Get a glimpse inside Paul Cooke's e-book "The definitive guide to Windows 2000 security" with this series of book excerpts, courtesy of Realtimepublishers.com. This excerpt is from Chapter 5, "Configuring access control." Click for the book excerpt series or get the full e-book.
How access control works
The access control model describes the core principles behind Windows 2000's access control; however, more important than understanding this model is understanding what access control really does. Quite simply, access control strives to answer the fairly simple question: "Can [security principal] perform [specified action] on [specified object]?" The question doesn't seem so simple in those terms, so let me change the question to read as Figure 5.2 shows: "Can Bob open the file?" The grammar of the two questions is the same, but the second one provides a more understandable context.
Figure 5.2: The simple goal of access control.
While access control is geared to answer a question as simple as, "Can Bob open the file?" the realities are a lot more complicated. First and foremost, you and I know that Bob cannot actually open a file; some process running on his behalf has to do it. If you recall from the discussion in Chapter 2, a process is a collection of threads of execution. So the reality is that a specific thread is actually going to open the file for the process that is running on Bob's behalf.
Windows 2000 uses access tokens to know that a specific thread is running on behalf of a user. When you log on to a system, Windows 2000 authenticates you and automatically creates a unique access token that is associated with you and your logon session. Each thread that a process launches on your behalf during your logon session receives a copy of this access token. As a result, Windows 2000 can always look at the access token of a thread and know which security principal it's running on behalf of. Because each thread has one, and only one, associated access token, Windows 2000 can use the thread as the security principal for access control decisions.
Now that the subject of our basic question is defined, let's define the other portions of the question. Just as there is a level of indirection between Bob and his access token, so too is there a level of indirection between Bob and the action. When Bob takes an action such as using a process to open a file, program instructions are executed that interact with Windows 2000 to actually open the file. These program instructions use one of the standard application programming interfaces (APIs) provided by Windows 2000 that were created just for this type of action.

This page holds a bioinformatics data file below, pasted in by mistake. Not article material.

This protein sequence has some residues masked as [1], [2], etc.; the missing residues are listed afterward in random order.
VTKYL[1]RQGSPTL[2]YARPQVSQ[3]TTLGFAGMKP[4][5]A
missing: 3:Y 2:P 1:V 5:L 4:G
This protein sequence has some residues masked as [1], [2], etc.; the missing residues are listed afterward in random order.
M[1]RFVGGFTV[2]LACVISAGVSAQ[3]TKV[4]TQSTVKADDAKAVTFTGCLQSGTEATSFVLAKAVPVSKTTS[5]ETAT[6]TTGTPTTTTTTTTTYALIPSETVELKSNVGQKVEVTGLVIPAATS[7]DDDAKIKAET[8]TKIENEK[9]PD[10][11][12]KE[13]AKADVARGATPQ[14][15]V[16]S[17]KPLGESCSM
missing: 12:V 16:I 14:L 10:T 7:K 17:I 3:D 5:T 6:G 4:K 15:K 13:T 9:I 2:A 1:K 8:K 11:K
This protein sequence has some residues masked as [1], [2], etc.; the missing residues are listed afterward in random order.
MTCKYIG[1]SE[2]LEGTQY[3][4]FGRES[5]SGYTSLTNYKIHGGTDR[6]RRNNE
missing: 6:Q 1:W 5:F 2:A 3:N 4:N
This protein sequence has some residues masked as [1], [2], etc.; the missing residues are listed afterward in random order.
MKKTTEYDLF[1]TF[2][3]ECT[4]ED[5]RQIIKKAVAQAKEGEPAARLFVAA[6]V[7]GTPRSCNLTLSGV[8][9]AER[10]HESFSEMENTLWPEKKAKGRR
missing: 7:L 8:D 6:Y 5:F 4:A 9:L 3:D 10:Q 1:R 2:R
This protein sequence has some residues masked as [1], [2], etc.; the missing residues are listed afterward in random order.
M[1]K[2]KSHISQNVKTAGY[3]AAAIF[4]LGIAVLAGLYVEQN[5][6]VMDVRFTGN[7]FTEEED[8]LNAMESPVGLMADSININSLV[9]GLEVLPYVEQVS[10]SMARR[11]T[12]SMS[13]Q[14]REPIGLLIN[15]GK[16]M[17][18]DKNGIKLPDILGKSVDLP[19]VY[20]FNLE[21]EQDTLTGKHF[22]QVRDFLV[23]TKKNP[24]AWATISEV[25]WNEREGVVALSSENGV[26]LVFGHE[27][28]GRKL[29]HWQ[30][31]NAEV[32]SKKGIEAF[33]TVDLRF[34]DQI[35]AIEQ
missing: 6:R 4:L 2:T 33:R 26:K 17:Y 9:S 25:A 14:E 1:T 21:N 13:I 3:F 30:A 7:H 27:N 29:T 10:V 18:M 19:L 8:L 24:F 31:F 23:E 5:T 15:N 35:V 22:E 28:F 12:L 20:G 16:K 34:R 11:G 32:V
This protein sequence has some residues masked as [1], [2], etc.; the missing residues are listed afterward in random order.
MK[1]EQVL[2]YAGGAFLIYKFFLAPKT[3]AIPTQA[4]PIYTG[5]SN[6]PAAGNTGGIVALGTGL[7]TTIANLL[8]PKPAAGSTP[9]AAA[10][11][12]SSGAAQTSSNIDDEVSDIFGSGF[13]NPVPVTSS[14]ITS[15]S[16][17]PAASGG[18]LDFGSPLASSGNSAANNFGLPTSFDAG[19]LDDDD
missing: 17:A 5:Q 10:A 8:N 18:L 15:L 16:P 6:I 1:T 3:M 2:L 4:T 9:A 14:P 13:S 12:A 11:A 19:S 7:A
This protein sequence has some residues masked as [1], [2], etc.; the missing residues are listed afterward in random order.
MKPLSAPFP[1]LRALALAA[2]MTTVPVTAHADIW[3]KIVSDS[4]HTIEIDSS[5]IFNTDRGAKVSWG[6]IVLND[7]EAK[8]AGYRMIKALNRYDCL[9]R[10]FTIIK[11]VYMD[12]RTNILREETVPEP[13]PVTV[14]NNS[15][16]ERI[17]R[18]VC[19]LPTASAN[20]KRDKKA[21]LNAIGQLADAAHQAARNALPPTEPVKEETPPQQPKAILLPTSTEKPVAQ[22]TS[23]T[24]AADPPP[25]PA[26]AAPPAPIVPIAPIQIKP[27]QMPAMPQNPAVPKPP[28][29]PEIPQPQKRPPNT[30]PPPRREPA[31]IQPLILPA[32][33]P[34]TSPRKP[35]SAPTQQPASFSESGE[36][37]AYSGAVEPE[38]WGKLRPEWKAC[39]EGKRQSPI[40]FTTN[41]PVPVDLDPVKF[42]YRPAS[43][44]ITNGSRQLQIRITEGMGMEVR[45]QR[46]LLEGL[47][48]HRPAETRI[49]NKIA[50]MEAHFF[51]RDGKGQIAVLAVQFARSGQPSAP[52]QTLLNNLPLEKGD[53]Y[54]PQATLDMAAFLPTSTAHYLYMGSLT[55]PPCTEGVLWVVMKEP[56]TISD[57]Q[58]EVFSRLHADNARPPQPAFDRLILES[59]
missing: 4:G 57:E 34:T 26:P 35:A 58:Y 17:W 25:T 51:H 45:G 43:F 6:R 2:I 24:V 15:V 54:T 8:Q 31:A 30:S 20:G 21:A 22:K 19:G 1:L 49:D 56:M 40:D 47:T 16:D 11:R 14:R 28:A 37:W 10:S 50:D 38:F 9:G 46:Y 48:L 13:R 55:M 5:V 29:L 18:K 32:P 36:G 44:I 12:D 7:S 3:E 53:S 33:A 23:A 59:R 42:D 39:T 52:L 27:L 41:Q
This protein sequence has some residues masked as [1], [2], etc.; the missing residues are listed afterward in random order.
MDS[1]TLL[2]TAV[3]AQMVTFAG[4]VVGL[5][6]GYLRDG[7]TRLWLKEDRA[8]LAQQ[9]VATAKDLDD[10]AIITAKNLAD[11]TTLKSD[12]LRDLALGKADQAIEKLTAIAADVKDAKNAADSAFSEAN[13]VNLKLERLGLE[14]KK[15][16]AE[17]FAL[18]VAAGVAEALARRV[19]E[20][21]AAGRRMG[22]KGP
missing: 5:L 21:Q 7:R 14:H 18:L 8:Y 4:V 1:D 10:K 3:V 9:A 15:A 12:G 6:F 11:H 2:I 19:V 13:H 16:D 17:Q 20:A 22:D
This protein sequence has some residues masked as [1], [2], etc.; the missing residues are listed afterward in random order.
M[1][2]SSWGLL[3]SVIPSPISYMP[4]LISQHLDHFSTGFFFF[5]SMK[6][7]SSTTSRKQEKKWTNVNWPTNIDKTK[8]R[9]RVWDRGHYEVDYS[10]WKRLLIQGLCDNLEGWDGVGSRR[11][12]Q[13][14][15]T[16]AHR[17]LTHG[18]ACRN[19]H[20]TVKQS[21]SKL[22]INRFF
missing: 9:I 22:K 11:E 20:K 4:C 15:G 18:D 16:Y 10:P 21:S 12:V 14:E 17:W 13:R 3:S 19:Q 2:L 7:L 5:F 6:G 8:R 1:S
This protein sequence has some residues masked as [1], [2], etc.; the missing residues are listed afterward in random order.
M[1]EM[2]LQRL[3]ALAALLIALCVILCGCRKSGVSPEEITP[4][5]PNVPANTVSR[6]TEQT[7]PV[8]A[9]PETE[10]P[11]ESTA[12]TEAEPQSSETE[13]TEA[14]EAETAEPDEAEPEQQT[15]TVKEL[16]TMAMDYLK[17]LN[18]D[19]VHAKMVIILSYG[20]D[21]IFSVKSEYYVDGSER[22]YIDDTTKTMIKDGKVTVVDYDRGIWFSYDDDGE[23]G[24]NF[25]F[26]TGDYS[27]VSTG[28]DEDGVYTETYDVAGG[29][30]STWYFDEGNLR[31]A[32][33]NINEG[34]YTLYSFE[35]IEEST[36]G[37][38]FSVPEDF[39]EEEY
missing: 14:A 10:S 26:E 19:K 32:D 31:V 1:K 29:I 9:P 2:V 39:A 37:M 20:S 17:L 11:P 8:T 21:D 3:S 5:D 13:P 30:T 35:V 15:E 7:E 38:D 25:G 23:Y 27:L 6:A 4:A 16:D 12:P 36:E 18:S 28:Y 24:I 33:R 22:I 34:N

As a result of calling a system API to open a file, the action Bob wants to perform (open) and the object he wants to perform the action on (a file) are both defined. If you're not all that familiar with application programming, this description of events may seem a bit odd. But remember that neither you nor Bob can physically reach into a computer and open a file on the hard drive; the action all happens on your behalf inside the code of the computer.
At this point, a thread running on Bob's behalf has made a system call to open a specified file. Now it's time for the access control decision to be made. As I discussed in Chapter 2, this decision is made by the Security Reference Monitor (SRM), which is responsible for validating access rights throughout Windows 2000.
To perform the access control check to determine whether Bob can open the file, the SRM compares information stored in the thread's access token (remember, it's a copy of Bob's access token) with the information stored in the file's security descriptor. This process is shown in Figure 5.3. In the access token are Bob's security identifier (SID) and a SID for every group that he is a member of. In the file's security descriptor is an access control list (ACL) that specifies who is explicitly allowed or denied access to the file on a user and/or group basis.
The SRM walks through the ACL of the file object looking for any access control entries (ACEs) that apply directly to Bob or to any groups that Bob is a member of. If the SRM finds an ACE that explicitly denies access to the file, the SRM denies the thread access to the file. If the SRM finds an ACE that explicitly grants access to the file, it grants the thread access to the file. If it finds no explicit ACE that matches Bob's SID or any of the group SIDs for groups that Bob is a member of, the SRM denies the thread access to the file.
Figure 5.3: The process of comparing access control.
This quick overview of access control gives you a good look at how things are done in Windows 2000, but it probably generates more questions than it answers, such as: What is really in an access token? What are user rights and privileges? What is a security descriptor? and Is there more than one kind of ACL? You probably have other questions as well.
To answer these questions, I'll walk through all the components that make up the access control implementation of Windows 2000. After I'm done, the example of how Bob opens a file should make complete sense to you.
Click for the next excerpt in this series: SIDs